Campus Climate Challenge

Divest Now

Community Highlights

By Eliza Sherpa & Sarah Arndt (Skidmore College)

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It’s been an incredible couple weeks of victories for the divestment movement! 

Hot on the heels of the Fossil Fuel Divestment Convergence 2014 at San Francisco State University, our momentum is exploding as students pledge to dig deep, link up, and take action.

457

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438 By Julia Ho, Emily Alves, Megan Odenthal, Jamal Sadrud-Din, and Georgia McCandlish

At 11am on Saturday morning, 5 student representatives from the sit-in against Peabody entered a conference room in Brookings Hall to meet with Chancellor Wrighton. Forty-five minutes later, we emerged from the meeting with an increased sense of resolve and passion to a crowd of 50 supporters.

The meeting, which occurred on Day 5 of the sit-in, came just a day after ‘Students Against Peabody’ publicly revealed their demands. In the meeting with Chancellor Wrighton, we articulated our demands: 1. Remove CEO Greg Boyce and Peabody from the Board of Trustees 2. The Chancellor must attend community-organized tours of Peabody extraction zones and issue a public statement about his experiences 3. Increased student voice on the board of trustees.

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Crossposted from Greenpeace's blog, the EnvironmentaLIST.

Students at Florida State University are telling Charles Koch to stop compromising academic integrity with multimillion dollar grants that come with strings attached.

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430 I’ve learned many things in my four years at Washington University in St. Louis--not all of them in the classroom. For example, before I became a student at Wash U, I had never heard of Peabody Energy, the world’s largest private sector coal corporation.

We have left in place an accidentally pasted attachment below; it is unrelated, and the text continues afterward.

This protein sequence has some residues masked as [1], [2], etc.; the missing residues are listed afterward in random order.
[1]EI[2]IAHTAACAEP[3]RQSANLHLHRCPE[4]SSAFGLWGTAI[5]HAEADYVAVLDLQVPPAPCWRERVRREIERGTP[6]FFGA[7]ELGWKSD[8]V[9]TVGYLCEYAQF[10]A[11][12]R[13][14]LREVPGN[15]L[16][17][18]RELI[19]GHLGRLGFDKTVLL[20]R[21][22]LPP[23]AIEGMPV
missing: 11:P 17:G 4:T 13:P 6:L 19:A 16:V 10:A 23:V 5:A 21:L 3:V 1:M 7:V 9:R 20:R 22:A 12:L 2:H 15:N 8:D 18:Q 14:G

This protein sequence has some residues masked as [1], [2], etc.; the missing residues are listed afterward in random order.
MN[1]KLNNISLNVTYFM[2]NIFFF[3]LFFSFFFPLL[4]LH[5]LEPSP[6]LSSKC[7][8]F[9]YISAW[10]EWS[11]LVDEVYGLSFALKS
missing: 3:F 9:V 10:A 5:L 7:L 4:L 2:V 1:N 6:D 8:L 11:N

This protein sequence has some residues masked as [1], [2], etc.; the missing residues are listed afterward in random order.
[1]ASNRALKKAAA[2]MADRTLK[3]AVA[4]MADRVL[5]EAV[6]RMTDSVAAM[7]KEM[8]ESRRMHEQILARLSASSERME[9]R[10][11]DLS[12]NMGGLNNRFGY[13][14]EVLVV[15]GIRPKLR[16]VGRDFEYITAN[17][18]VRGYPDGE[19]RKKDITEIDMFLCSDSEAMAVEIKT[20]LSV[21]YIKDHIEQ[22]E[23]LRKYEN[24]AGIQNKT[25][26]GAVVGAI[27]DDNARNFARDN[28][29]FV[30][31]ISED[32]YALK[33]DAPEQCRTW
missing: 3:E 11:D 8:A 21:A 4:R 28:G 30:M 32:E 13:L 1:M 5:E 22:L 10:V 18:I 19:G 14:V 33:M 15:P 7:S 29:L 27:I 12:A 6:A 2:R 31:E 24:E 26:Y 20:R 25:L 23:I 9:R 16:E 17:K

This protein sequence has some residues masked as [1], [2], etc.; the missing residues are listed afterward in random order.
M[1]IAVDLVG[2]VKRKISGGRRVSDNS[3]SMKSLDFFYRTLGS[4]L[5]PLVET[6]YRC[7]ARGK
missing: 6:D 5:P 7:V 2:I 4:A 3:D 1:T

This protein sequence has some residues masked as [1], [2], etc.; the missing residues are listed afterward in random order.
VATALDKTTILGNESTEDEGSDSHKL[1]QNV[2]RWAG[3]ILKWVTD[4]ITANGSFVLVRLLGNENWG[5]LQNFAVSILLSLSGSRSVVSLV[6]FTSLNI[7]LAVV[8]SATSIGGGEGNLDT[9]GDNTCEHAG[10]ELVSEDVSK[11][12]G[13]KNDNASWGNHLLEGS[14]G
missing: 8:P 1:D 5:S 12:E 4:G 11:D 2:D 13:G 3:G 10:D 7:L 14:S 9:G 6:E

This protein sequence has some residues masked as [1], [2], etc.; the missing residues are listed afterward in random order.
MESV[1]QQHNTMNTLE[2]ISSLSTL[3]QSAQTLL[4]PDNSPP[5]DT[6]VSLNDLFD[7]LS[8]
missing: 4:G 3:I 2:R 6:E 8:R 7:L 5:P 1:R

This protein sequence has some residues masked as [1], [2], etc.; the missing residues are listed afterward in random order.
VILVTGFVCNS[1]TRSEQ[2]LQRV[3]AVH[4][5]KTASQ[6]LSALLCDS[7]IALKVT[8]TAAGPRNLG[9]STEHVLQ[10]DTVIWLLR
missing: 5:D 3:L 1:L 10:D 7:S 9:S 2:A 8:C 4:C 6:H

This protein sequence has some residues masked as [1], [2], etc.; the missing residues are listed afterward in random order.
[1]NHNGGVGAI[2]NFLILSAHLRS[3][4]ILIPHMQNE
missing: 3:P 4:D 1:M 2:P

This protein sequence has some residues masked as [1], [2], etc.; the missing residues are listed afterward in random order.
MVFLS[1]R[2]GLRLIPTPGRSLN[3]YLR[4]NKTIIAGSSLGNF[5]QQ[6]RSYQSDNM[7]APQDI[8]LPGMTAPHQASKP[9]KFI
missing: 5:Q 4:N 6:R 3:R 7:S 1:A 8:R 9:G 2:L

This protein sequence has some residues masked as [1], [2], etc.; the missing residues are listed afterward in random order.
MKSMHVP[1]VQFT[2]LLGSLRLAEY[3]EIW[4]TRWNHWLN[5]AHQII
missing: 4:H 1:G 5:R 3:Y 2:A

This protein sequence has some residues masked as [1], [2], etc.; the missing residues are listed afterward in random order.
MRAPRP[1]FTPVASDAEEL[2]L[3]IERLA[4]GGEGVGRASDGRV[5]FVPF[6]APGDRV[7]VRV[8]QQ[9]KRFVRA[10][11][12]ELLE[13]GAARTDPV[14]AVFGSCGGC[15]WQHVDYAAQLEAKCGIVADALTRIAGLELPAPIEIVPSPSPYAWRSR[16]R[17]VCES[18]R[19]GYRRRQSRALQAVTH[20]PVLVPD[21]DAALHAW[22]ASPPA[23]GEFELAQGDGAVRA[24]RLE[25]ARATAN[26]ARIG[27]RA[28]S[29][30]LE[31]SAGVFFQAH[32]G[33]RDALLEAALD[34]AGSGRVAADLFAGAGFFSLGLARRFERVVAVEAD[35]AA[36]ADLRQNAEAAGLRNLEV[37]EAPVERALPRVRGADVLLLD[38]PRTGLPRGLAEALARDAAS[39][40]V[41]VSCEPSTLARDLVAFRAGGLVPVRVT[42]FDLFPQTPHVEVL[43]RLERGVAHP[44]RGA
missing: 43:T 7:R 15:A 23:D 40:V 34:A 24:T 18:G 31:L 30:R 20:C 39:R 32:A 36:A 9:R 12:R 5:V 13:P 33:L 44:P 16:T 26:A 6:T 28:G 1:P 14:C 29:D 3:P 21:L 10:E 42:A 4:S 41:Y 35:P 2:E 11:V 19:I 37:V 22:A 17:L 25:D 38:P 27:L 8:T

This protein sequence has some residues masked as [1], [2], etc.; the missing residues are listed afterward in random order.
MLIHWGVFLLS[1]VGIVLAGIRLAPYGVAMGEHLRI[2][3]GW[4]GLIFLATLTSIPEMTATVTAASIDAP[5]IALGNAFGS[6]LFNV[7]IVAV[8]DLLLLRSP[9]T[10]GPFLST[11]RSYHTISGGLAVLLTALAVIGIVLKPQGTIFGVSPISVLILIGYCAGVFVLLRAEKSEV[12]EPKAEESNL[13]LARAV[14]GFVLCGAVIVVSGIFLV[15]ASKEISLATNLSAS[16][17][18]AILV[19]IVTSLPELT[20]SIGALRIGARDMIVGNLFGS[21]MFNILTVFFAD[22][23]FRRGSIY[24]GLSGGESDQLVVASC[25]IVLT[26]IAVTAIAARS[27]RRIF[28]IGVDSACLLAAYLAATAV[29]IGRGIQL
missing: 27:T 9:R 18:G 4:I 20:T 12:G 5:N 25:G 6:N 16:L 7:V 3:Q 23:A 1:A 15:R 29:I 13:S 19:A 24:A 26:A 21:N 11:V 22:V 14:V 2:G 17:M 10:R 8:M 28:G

In St. Louis, Peabody ingratiates itself to the local community by posing as a benefactor of the arts, charitable corporate ‘citizen,’ and hero tackling “energy poverty.” It all sounds pretty good until you realize that Peabody Energy is the world’s largest private sector coal corporation whose business model propagates climate change and destroys communities. Peabody’s list of crimes is a veritable laundry list of social and environmental injustices: the destruction of mountains in West Virginia, the forced relocation of Navajo and Hopi Indian tribes in Black Mesa, Arizona, being a major supporter of the American Legislative Exchange Council (ALEC), which have been strong advocates of controversial legislation like “Stand Your Ground” laws, the destruction of Rocky Branch, Illinois through aggressive mining and logging, and the distortion of democracy here in St. Louis by striking down a city-wide ballot initiative.

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This blog was authored by Casey Aldridge, a first-year student at the University of North Carolina at Charlotte.

One Monday in October 2013, I made the five-minute walk to the student center at the University of North Carolina at Charlotte for a protest that I helped orchestrate.  The protest, directed at a Bank of America recruitment session on campus, was part of a nationwide campaign by Rainforest Action Network to tell banks to “Stop Financing Climate Chaos”.

421 Activists disrupt Bank of America recruitment at UNCC in early 2013.Working with about twenty students and a pair of local activists, we arrived at the recruitment session.  Our plan:  to mic-check the presentation, showcasing our banner that denounced Bank of America’s policy of funding mountaintop removal and coal.  Our goal: to get our point across to potential Bank of America recruits; Bank of America’s addiction to coal – investing $6.4 billion in the dirty energy over the last two years – is destructive to our shared planet.

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I was asked to submit this piece by the Northeast Pennsylvania Energy Journal, a pro-fracking magazine funded entirely by gas industry ads that's inserted in our local newspapers. The piece will be printed with an industry representative's counter argument that shale gas is good for Pennsylvania and the climate. From www.energyjustice.net.

Shale Gas: Not the Wise Choice for Pennsylvania

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409 Powershift Rally in D.C. Photo by Robert van Waarden.Does the green movement have a Millennial problem? That’s the charge, according to a new Pew Research Center report showing that only 32 percent of people born after 1980 identify as “environmentalists.” So, the thinking must go, environmentalism among tomorrow’s leaders is fading from view faster than your last Snapchat selfie.

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